Ata Ucertas, a doctor from Istanbul with a moustache that curls up his cheeks, was welcomed with open arms when he came to Germany this year, evidence of a shift in German attitudes as its population shrinks and labour becomes scarce.
Helped by a shortage of doctors in Germany, the 25-year-old Ucertas was issued with a visa to come learn German within two months of applying. "The immigration officials were really nice to me," he said.
After decades of tending to depict the millions of residents of Turkish origin in Germany as a drag on society, policymakers are now courting foreigners and learning to be more inclusive.
A fifth of residents and a third of school children have a migrant background, making up a growing share of the electorate.
With elections approaching in September, the changing attitudes are reflected in the rhetoric of Chancellor Angela Merkel's conservatives.
A decade ago when unemployment was high and immigration laws strict, Merkel's party campaigned on slogans like "Kinder statt Inder" (Children instead of Indians). Now they are calling for a "welcome culture" towards migrants.
"Germany is making a lot of effort to promote immigration because of the very severe demographic situation which will affect it more than virtually any other OECD country," said OECD migration expert Thomas Liebig.
"The discussion about a welcome culture is part of the whole process of becoming a country for which migration is normal."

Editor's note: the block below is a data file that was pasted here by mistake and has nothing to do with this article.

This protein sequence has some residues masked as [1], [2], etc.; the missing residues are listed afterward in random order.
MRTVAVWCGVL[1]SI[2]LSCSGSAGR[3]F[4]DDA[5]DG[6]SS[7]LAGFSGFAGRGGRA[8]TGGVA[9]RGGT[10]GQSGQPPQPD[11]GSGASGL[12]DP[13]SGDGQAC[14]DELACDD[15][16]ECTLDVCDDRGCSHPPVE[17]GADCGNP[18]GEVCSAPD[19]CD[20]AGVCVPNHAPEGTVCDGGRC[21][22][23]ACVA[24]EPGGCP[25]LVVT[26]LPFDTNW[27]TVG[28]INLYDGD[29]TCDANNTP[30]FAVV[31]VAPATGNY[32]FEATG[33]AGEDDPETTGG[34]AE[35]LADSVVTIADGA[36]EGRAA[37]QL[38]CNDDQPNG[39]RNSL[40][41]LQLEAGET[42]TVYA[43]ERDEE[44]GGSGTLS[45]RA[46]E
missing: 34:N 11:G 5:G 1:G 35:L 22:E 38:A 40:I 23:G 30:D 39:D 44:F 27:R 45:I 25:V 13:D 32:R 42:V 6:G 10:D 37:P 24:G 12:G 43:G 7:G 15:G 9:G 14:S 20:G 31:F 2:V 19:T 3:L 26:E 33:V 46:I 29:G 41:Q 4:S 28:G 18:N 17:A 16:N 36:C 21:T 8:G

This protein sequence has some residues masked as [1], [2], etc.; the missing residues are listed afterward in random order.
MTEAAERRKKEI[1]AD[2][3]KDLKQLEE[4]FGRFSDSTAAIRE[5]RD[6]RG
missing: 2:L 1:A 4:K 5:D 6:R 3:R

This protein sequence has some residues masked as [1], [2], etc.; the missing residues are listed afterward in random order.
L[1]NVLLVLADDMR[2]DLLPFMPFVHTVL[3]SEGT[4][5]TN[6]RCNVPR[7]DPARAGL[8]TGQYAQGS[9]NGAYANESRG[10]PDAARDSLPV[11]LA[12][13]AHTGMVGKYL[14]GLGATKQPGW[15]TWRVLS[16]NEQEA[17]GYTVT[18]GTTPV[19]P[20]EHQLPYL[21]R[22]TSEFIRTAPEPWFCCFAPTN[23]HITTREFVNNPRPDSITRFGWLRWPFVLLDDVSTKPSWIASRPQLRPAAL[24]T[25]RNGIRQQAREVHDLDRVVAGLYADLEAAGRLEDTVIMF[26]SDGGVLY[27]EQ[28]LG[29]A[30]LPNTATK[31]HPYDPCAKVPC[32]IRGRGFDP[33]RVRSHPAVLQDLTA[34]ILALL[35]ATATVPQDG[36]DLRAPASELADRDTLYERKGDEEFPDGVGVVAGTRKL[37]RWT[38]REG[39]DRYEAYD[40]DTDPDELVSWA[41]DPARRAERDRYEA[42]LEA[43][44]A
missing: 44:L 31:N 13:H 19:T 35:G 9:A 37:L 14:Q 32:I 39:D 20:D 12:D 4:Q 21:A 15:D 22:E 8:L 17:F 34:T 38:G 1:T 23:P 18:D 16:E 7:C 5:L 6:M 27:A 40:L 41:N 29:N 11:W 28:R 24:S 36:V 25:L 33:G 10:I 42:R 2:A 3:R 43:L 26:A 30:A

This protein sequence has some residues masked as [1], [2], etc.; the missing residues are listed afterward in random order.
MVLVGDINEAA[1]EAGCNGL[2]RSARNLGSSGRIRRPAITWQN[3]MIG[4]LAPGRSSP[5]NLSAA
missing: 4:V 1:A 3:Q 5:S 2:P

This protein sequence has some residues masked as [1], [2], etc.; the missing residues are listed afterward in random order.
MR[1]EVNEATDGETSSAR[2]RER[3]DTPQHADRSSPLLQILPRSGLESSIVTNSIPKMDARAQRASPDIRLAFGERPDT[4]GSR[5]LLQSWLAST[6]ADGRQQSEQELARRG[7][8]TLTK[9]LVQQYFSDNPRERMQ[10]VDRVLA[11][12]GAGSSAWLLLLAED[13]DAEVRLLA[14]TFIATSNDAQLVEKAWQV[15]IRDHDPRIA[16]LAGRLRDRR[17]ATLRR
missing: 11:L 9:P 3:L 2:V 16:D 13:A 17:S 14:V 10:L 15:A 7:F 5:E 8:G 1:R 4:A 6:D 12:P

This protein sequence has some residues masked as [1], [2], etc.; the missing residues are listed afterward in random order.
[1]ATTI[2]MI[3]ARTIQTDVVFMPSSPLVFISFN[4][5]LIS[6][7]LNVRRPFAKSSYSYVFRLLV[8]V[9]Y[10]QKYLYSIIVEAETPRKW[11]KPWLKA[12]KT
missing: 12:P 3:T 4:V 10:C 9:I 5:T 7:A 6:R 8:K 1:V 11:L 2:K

With joblessness near its lowest level since the reunification of East and West Germany in 1990, the country faces a shortage of 5.4 million skilled workers by 2025, despite attempts to mobilise women and older people.
Nearly 300,000 people, mainly from the European Union, migrated on a long-term basis to Germany in 2011, OECD data shows, around a third more than in 2010. Most came from the eastern states that joined the EU in 2004, such as Poland.
Germany has long been notorious for its bureaucratic hurdles and an offputting attitude towards economic migration.
The hundreds of thousands of "guest workers" recruited from Italy, Greece, Turkey and other southern states in the 1960s to help it rebuild from the rubble of World War Two were not encouraged to integrate and learn the language, though many did.
Fearing unemployment in the 1970s oil crisis, Germany shut its doors and tried to repatriate the no longer welcome guests.
Influxes of asylum seekers and ethnic Germans from the ex-Soviet Union in the 1990s and the challenges of reunification made